Recently I had a need for encrypting the e-mail notifications that Sentinel sends from e.g. correlation rules.

The e-mails were going to be sent outside the organization to an external e-mail address, and the requirement was that only the recipient should be able to read the messages which of course presents a problem when using e-mail.

Even if you are using SMTP over TLS you have no control of the actual SMTP server which in this case was a service hosted in the cloud.

We decided to use open source tools that were at our disposal.

We opted to use a local Postfix running on a Linux server on the same network as the Sentinel server as a relay that would encrypt the e-mail messages using S/MIME before sending them to the real SMTP server.

Postfix for those who don’t know, is a mail server. It has a neat extension functionality where you can write your own filter that process e-mail messages before they are delivered.

In this case we would use a filter that would encrypt the message before sending it to the real SMTP server.

You can read more about Postfix filtering in the official documentation here.

Doing this was quite easy, we created a bash script based on the example in the official documentation and using basic “Googling” skills.

What follows here is a simple walk through.

  1. Create a local user on the Linux server where Postfix is running. This user will own the script.
    1. We decided on a user called filter
    2. A home directory was created under /home/filter
    3. A work directory was created under /home/filter
  2. In the /home/filter directory we placed the X.509 certificate that would be used for encrypting the e-mail. Note that you only need the certificate and not the private key for encrypting.
  3. A bash script was created under /home/filter/
  4. The script follows below
  5. #!/bin/sh
    # Simple shell-based filter. It is meant to be invoked as follows:
    # /path/to/script -f sender recipients...
    # Localize these. The -G option does nothing before Postfix 2.3.
    SENDMAIL="/usr/sbin/sendmail -G -i" # NEVER NEVER NEVER use "-t" here.
    # Exit codes from <sysexits.h>
    # Clean up when done or when aborting.
    trap "rm -f in.$$ in.$$.encrypted" 0 1 2 3 15
    # Start processing.
    cd $INSPECT_DIR || {
     echo $INSPECT_DIR does not exist; exit $EX_TEMPFAIL; }
    cat >in.$$ || {
     echo Cannot save mail to file; exit $EX_TEMPFAIL; }
    #openssl smime -encrypt -out encrypted.txt -in testmessage.txt name_of_the_certificate_used_for_encryption.crt
    # Specify your content filter here.
    # filter <in.$$ || {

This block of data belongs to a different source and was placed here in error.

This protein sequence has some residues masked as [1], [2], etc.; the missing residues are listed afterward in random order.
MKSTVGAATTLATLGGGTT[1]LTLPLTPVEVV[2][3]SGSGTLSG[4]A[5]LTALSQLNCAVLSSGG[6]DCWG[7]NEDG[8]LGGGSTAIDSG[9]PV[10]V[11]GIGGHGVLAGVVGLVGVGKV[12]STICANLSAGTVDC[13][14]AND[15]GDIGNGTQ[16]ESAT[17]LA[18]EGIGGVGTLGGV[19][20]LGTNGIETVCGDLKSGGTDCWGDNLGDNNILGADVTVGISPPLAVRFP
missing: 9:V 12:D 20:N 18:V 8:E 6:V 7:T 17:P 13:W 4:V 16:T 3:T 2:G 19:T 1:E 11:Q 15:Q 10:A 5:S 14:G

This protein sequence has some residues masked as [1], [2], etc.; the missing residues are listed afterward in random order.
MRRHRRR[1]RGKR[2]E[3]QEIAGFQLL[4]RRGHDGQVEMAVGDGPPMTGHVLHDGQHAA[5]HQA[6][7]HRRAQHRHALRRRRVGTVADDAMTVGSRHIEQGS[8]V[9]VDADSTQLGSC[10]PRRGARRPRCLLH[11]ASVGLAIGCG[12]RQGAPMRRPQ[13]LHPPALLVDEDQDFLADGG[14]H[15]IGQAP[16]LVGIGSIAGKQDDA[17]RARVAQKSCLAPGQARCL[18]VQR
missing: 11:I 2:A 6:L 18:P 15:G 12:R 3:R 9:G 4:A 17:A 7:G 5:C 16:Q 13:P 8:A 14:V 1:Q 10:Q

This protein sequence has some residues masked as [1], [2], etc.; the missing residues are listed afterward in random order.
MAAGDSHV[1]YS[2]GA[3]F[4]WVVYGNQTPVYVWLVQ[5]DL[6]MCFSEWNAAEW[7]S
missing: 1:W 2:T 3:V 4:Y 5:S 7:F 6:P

# echo Message content rejected; exit $EX_UNAVAILABLE; }
    #Perform encryption here using OpenSSL
    SUBJECT="$(formail < in.$$ -x Subject)"
    openssl smime -encrypt -in in.$$ -out in.$$.encrypted -subject "$SUBJECT" -to $TO -from $FROM -aes256 $CERT || { echo Problem encrypting message; exit $EX_UNAVAILABLE; }
    $SENDMAIL "$@" <in.$$.encrypted
    exit $?
  6. The actual work is done on the line which begins with openssl. We are using good old OpenSSL S/MIME utility to encrypt the message with AES256. This is then fed back to Postfix which sends the encrypted message.
  7. The CERT variable should of course point to the certificate you will be using.
  8. After creating the script we must tell Postfix to use it.
    1. We edit /etc/postfix/ and add the following to the end of the file.
    2. filter unix - n n - 10 pipe
       flags=Rq user=filter null_sender=
       argv=/home/filter/ -f ${sender} -- ${recipient}
    3. Next we save the file and restart Postfix and test this by sending messages to Postfix server using mutt from another Linux machine.
    4. echo "This is a test" | mutt -s "Subject here" -c -y
    5. We can check what happens on the Postfix server by looking in the /var/log/mail.log logfile.
  9. The final step was to configure Sentinel to use the Postfix server as its SMTP server and we were done.


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Disclaimer: As with everything else at NetIQ Cool Solutions, this content is definitely not supported by NetIQ, so Customer Support will not be able to help you if it has any adverse effect on your environment.  It just worked for at least one person, and perhaps it will be useful for you too.  Be sure to test in a non-production environment.

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Apr 9, 2018
9:08 am
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